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Rarotonga – Day 1

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I awoke at 4AM (a mere 3 hours after falling asleep) to the playful wails of a young blonde boy in row 34. He wasn’t crying, he was merely sharing his excitement for Thomas the Tank Engine, which was playing on the small screen installed in the seat-back in front of him. This wouldn’t have been a problem, I mean who doesn’t get excited over T3E, except it was 4AM, and he was expressing said excitement by cheerfully screaming some 3 year old garble at the top of his lungs. Then, after successfully managing to wake the entire rear section the aircraft, he quietly lied down and went to sleep.

I decided this might be a good time to stretch my legs and use the restroom, so I wearily made my way toward the back. I spent the next 10 minutes or so waiting for the bathroom, which appeared to be in use, to free up (and slightly dreading the aftermath of whoever might have been in there for such a long time). After another few moments had passed, a woman very casually strolled right past me, opened the door to the lavatory, and went inside. It had apparently been open the whole time, and between my drowsiness and the dimly lit cabin, I had simply failed to notice. To add the somewhat comedic situation, the new occupant proceeded to take another 10 minutes before exiting the facilities (luckily I was able to enter safely afterwards).

A few more hours past, in which time I slept about 30 minutes, and we started a somewhat bumpy descent into Rarotonga. It was pitch black outside, but I managed to see  a few shadowy outlines of trees as we bounced onto the runway. We stepped off the plane into a balmy 68 degrees, a much welcome change to the cold and rather dry climate of the aircraft. Upon entering the small terminal, we were greeted to some very beautiful island tunes, played by an old man with a guitar (mind you it was 6AM at this point). We cleared customs, and were promptly greeted by the staff of our resort, who adorned our necks with some very lovely smelling lei’s.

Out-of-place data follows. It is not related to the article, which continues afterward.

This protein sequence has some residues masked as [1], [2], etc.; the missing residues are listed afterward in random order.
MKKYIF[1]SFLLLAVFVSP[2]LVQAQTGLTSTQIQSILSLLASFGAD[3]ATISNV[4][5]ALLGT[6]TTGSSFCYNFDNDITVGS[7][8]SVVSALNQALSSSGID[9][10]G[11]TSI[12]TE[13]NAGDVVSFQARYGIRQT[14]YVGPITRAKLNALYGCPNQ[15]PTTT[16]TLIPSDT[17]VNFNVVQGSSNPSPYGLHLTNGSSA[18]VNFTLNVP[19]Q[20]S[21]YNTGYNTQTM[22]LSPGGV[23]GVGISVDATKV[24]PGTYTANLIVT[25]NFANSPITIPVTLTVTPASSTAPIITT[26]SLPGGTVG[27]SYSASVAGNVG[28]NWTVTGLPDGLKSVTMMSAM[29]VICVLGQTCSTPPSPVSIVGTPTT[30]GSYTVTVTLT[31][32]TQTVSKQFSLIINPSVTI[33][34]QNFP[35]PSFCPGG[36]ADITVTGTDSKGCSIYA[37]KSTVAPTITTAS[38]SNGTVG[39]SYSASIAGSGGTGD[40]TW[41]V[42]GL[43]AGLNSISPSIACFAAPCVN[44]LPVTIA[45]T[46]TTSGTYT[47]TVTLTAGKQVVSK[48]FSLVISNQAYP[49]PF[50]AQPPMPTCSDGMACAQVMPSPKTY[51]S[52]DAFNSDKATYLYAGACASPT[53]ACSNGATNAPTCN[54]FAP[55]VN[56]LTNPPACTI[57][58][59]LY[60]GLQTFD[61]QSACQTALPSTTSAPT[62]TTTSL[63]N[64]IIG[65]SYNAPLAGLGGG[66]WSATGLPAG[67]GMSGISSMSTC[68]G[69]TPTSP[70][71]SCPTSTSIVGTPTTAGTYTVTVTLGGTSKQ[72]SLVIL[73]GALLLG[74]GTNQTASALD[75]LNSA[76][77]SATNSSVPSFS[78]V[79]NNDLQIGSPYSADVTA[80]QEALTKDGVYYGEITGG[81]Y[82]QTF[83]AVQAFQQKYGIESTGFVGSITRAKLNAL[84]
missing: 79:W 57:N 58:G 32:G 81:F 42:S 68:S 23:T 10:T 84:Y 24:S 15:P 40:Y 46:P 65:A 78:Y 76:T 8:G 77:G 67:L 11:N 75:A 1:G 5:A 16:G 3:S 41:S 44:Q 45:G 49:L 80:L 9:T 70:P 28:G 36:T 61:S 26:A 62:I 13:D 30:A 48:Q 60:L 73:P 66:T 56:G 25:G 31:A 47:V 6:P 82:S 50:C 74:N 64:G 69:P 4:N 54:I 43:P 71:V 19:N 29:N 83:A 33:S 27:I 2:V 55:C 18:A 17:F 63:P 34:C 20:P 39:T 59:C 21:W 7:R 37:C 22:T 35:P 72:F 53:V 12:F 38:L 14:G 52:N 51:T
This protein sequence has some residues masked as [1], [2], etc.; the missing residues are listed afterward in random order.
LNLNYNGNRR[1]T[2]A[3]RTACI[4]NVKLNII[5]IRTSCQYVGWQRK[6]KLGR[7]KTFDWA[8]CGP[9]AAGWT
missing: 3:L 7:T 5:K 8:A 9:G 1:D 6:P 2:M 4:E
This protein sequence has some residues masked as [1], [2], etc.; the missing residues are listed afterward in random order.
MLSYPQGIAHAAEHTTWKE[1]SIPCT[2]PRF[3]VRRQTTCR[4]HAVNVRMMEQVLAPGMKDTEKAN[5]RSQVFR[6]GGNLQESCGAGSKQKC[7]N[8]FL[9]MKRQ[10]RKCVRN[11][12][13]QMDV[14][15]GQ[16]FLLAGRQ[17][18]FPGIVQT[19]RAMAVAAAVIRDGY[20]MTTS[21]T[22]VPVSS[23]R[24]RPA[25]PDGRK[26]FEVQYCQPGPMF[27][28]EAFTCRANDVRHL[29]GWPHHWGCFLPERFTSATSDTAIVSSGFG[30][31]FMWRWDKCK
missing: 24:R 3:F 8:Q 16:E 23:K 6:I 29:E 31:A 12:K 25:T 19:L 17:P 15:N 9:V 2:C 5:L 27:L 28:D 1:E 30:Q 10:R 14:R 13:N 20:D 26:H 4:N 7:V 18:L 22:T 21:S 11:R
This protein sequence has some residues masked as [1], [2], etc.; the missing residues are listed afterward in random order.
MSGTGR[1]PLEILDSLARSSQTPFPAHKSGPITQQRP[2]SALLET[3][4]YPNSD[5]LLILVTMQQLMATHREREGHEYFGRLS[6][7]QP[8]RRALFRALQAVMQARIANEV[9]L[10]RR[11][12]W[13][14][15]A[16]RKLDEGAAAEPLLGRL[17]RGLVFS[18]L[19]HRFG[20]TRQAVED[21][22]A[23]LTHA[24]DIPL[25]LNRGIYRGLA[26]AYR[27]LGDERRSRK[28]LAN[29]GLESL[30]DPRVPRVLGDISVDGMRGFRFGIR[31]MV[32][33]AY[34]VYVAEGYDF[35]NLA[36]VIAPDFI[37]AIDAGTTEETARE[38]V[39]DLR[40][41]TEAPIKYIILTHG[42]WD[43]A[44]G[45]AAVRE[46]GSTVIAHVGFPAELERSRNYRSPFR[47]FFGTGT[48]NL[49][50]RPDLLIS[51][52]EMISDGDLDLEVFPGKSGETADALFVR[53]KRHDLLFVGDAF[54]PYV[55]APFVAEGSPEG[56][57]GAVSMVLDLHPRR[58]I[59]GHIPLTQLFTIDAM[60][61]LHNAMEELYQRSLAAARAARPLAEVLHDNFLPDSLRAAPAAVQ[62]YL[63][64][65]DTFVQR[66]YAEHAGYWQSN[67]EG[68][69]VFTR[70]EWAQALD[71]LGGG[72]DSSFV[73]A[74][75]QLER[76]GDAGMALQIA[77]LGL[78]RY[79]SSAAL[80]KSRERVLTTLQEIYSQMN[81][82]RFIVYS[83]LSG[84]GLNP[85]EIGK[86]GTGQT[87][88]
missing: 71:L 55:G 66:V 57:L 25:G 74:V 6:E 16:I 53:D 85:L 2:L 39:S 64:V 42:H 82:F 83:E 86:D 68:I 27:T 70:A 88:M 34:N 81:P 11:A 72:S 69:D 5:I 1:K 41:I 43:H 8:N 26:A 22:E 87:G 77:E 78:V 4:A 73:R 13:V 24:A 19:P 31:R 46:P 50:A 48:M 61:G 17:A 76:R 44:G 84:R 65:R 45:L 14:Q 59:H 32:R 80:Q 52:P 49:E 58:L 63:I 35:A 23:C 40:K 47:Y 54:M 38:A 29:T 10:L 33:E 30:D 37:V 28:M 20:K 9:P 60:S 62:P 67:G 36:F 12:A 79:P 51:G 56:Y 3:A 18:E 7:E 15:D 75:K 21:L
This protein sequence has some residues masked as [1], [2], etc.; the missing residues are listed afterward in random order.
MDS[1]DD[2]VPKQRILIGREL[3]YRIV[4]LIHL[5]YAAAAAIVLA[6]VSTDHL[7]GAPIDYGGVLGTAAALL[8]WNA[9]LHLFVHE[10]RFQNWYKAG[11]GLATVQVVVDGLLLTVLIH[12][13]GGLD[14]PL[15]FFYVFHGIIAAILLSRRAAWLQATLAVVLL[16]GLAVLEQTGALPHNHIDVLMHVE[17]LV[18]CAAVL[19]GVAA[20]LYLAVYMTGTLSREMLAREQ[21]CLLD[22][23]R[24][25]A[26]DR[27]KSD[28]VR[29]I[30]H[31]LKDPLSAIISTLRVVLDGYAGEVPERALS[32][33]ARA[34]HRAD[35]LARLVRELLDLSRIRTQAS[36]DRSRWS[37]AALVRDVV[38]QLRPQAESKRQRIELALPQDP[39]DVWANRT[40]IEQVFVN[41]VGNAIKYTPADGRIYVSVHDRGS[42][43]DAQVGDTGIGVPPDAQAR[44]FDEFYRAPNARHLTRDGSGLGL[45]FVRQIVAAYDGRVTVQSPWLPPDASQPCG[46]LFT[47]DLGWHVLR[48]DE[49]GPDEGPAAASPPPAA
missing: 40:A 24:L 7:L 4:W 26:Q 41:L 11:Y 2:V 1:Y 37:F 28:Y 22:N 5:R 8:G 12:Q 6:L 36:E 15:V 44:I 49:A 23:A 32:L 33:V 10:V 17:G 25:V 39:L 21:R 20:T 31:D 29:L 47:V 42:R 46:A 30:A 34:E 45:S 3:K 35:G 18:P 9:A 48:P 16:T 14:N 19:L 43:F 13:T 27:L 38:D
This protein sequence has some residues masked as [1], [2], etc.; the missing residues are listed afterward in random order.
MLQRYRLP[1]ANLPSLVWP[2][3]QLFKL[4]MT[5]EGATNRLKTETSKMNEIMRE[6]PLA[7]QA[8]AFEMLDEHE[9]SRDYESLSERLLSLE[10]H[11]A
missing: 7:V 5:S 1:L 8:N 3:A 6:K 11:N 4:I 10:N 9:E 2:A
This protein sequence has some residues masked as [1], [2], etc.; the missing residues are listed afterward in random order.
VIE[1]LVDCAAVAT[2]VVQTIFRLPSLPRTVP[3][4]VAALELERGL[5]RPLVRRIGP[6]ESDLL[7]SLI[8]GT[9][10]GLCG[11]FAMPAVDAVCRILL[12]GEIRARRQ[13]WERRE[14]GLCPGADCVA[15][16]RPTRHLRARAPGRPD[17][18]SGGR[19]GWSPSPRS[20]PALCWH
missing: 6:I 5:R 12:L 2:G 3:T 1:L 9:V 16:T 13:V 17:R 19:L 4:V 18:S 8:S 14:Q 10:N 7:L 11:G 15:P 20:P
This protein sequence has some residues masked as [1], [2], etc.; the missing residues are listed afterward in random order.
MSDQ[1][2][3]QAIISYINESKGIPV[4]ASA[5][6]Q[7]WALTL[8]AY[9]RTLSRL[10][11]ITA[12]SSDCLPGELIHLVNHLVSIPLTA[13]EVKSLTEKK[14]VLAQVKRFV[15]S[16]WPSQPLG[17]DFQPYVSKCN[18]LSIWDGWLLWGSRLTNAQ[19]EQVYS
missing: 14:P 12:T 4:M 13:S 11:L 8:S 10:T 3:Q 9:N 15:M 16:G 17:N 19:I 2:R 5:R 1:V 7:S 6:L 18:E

Our resort was only about a 10 minute drive from the airport, and we arrived just as the sun was starting to rise. Being on the West side of the island, we weren’t able to actually watch the sunrise, but, after checking in, we decided to take a stroll along the beach anyways. The beach was composed of rough, white coral sand, and was littered with pieces of fossilized coral and what I assumed to be volcanic rock. The water was crystal clear, and warmer than anything I have ever felt before. We walked for about ten minutes, and just as we were about to turn back, we saw Jay and Amy (the Bride and Groom of the wedding that Christine had come to shoot) standing next to a suite about 100 feet away. Apparently their resort is only about a half mile down the beach from ours. After saying hello, we made our way back to our hotel, did a bit of unpacking, and went to find breakfast.

Almost everyone on the island drives scooters. Being as we had no real means of transportation, we set about finding out how to obtain a scooter for the day so we could explore the island. As it turns out, you had to make arrangements with the rental company, who would pick you up at your resort, then take you into town to the Police station, where you would need to apply for a temporary permit to drive the scooter. This was all well and good, except for the fact that it was raining outside, and didn’t show any signs of letting up. After debating whether to chance the weather and go ahead with our scooter rental anyways, a sudden downpour made our decision for us and we decided to take the bus instead.